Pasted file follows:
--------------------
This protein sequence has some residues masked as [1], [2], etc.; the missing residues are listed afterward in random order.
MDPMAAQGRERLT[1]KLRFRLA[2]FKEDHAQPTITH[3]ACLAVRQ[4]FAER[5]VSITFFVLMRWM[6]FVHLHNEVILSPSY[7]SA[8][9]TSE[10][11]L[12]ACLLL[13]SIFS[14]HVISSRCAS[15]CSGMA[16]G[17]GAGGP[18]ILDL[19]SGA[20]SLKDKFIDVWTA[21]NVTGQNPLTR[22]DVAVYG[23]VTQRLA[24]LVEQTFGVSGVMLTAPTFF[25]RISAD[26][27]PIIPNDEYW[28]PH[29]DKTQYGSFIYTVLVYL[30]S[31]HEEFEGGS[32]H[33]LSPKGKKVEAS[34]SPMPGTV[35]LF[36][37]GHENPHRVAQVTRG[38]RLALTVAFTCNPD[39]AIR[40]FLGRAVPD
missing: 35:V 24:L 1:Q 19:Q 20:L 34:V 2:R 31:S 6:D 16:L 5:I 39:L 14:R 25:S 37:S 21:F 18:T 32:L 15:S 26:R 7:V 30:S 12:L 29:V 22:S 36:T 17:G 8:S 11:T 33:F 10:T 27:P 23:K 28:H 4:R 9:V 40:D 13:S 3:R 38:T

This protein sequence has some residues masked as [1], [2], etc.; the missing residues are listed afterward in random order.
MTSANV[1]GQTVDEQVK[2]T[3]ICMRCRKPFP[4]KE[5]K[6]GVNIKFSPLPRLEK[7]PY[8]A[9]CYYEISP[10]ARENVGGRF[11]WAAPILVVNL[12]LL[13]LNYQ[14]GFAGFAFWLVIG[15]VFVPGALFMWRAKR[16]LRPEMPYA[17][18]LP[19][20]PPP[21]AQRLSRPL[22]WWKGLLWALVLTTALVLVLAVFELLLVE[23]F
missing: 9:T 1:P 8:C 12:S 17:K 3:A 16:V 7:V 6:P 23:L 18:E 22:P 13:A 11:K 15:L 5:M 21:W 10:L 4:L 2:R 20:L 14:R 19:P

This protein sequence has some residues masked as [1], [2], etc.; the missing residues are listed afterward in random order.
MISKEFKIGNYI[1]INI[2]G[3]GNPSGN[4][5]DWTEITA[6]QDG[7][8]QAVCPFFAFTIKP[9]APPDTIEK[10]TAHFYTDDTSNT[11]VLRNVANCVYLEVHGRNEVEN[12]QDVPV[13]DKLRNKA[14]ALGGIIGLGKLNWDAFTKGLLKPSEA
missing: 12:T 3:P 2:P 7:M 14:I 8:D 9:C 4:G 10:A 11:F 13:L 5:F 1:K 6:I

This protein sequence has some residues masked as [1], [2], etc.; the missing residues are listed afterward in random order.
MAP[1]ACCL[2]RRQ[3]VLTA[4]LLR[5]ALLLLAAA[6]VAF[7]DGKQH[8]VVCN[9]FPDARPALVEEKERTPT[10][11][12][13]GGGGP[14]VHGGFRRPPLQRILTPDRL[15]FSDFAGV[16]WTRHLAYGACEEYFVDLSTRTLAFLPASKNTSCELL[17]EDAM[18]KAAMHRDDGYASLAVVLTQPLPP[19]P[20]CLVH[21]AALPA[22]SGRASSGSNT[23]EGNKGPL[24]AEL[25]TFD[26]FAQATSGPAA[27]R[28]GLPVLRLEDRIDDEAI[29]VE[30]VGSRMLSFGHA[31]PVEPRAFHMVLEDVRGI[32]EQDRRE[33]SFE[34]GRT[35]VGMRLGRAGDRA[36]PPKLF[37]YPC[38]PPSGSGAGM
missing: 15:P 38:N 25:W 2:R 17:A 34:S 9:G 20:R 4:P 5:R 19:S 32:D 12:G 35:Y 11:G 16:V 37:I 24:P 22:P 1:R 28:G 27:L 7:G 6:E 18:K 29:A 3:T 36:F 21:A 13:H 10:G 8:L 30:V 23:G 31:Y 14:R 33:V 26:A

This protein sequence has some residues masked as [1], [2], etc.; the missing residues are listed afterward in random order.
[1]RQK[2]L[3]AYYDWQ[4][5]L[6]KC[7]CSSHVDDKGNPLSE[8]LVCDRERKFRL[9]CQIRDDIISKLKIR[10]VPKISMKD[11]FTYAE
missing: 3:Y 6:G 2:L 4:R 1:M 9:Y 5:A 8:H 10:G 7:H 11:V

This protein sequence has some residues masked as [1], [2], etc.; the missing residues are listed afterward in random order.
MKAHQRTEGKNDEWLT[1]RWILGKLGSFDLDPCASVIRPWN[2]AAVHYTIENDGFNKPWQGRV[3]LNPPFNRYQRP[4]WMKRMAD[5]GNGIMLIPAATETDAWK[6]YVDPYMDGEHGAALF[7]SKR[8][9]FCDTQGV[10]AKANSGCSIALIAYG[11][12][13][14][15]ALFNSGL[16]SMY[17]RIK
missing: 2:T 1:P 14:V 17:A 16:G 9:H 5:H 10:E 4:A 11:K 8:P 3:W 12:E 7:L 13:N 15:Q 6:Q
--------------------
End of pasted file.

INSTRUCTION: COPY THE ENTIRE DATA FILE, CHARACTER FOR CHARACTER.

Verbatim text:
This protein sequence has some residues masked as [1], [2], etc.; the missing residues are listed afterward in random order.
MDPMAAQGRERLT[1]KLRFRLA[2]FKEDHAQPTITH[3]ACLAVRQ[4]FAER[5]VSITFFVLMRWM[6]FVHLHNEVILSPSY[7]SA[8][9]TSE[10][11]L[12]ACLLL[13]SIFS[14]HVISSRCAS[15]CSGMA[16]G[17]GAGGP[18]ILDL[19]SGA[20]SLKDKFIDVWTA[21]NVTGQNPLTR[22]DVAVYG[23]VTQRLA[24]LVEQTFGVSGVMLTAPTFF[25]RISAD[26][27]PIIPNDEYW[28]PH[29]DKTQYGSFIYTVLVYL[30]S[31]HEEFEGGS[32]H[33]LSPKGKKVEAS[34]SPMPGTV[35]LF[36][37]GHENPHRVAQVTRG[38]RLALTVAFTCNPD[39]AIR[40]FLGRAVPD
missing: 35:V 24:L 1:Q 19:Q 20:L 34:V 2:R 31:S 6:D 16:L 5:I 39:L 14:R 25:S 37:S 21:F 18:T 32:L 15:S 26:R 7:V 30:S 12:L 29:V 22:S 36:T 17:G 8:S 11:T 33:F 10:T 27:P 23:K 28:H 4:R 9:V 40:D 13:S 3:R 38:T

This protein sequence has some residues masked as [1], [2], etc.; the missing residues are listed afterward in random order.
MTSANV[1]GQTVDEQVK[2]T[3]ICMRCRKPFP[4]KE[5]K[6]GVNIKFSPLPRLEK[7]PY[8]A[9]CYYEISP[10]ARENVGGRF[11]WAAPILVVNL[12]LL[13]LNYQ[14]GFAGFAFWLVIG[15]VFVPGALFMWRAKR[16]LRPEMPYA[17][18]LP[19][20]PPP[21]AQRLSRPL[22]WWKGLLWALVLTTALVLVLAVFELLLVE[23]F
missing: 9:T 1:P 8:C 12:S 17:K 3:A 16:V 7:V 6:P 23:L 18:E 22:P 13:A 11:K 15:L 5:M 21:W 10:L 4:L 2:R 20:L 14:R 19:P

This protein sequence has some residues masked as [1], [2], etc.; the missing residues are listed afterward in random order.
MISKEFKIGNYI[1]INI[2]G[3]GNPSGN[4][5]DWTEITA[6]QDG[7][8]QAVCPFFAFTIKP[9]APPDTIEK[10]TAHFYTDDTSNT[11]VLRNVANCVYLEVHGRNEVEN[12]QDVPV[13]DKLRNKA[14]ALGGIIGLGKLNWDAFTKGLLKPSEA
missing: 12:T 3:P 2:P 7:M 14:I 8:D 9:C 4:G 10:A 11:F 13:L 5:F 1:K 6:I

This protein sequence has some residues masked as [1], [2], etc.; the missing residues are listed afterward in random order.
MAP[1]ACCL[2]RRQ[3]VLTA[4]LLR[5]ALLLLAAA[6]VAF[7]DGKQH[8]VVCN[9]FPDARPALVEEKERTPT[10][11][12][13]GGGGP[14]VHGGFRRPPLQRILTPDRL[15]FSDFAGV[16]WTRHLAYGACEEYFVDLSTRTLAFLPASKNTSCELL[17]EDAM[18]KAAMHRDDGYASLAVVLTQPLPP[19]P[20]CLVH[21]AALPA[22]SGRASSGSNT[23]EGNKGPL[24]AEL[25]TFD[26]FAQATSGPAA[27]R[28]GLPVLRLEDRIDDEAI[29]VE[30]VGSRMLSFGHA[31]PVEPRAFHMVLEDVRGI[32]EQDRRE[33]SFE[34]GRT[35]VGMRLGRAGDRA[36]PPKLF[37]YPC[38]PPSGSGAGM
missing: 15:P 38:N 25:W 2:R 17:A 34:S 9:G 20:R 4:P 5:R 19:S 32:D 12:G 35:Y 11:G 16:V 37:I 24:P 22:P 1:R 28:G 27:L 7:G 6:E 18:K 29:A 3:T 36:F 21:A 13:H 10:G 8:L 30:V 23:G 31:Y 14:R 33:V 26:A

This protein sequence has some residues masked as [1], [2], etc.; the missing residues are listed afterward in random order.
[1]RQK[2]L[3]AYYDWQ[4][5]L[6]KC[7]CSSHVDDKGNPLSE[8]LVCDRERKFRL[9]CQIRDDIISKLKIR[10]VPKISMKD[11]FTYAE
missing: 3:Y 6:G 2:L 4:R 1:M 9:Y 5:A 8:H 10:G 7:H 11:V

This protein sequence has some residues masked as [1], [2], etc.; the missing residues are listed afterward in random order.
MKAHQRTEGKNDEWLT[1]RWILGKLGSFDLDPCASVIRPWN[2]AAVHYTIENDGFNKPWQGRV[3]LNPPFNRYQRP[4]WMKRMAD[5]GNGIMLIPAATETDAWK[6]YVDPYMDGEHGAALF[7]SKR[8][9]FCDTQGV[10]AKANSGCSIALIAYG[11][12][13][14][15]ALFNSGL[16]SMY[17]RIK
missing: 2:T 1:P 14:V 17:A 16:G 9:H 5:H 10:E 4:A 11:K 8:P 3:W 12:E 7:L 13:N 15:Q 6:Q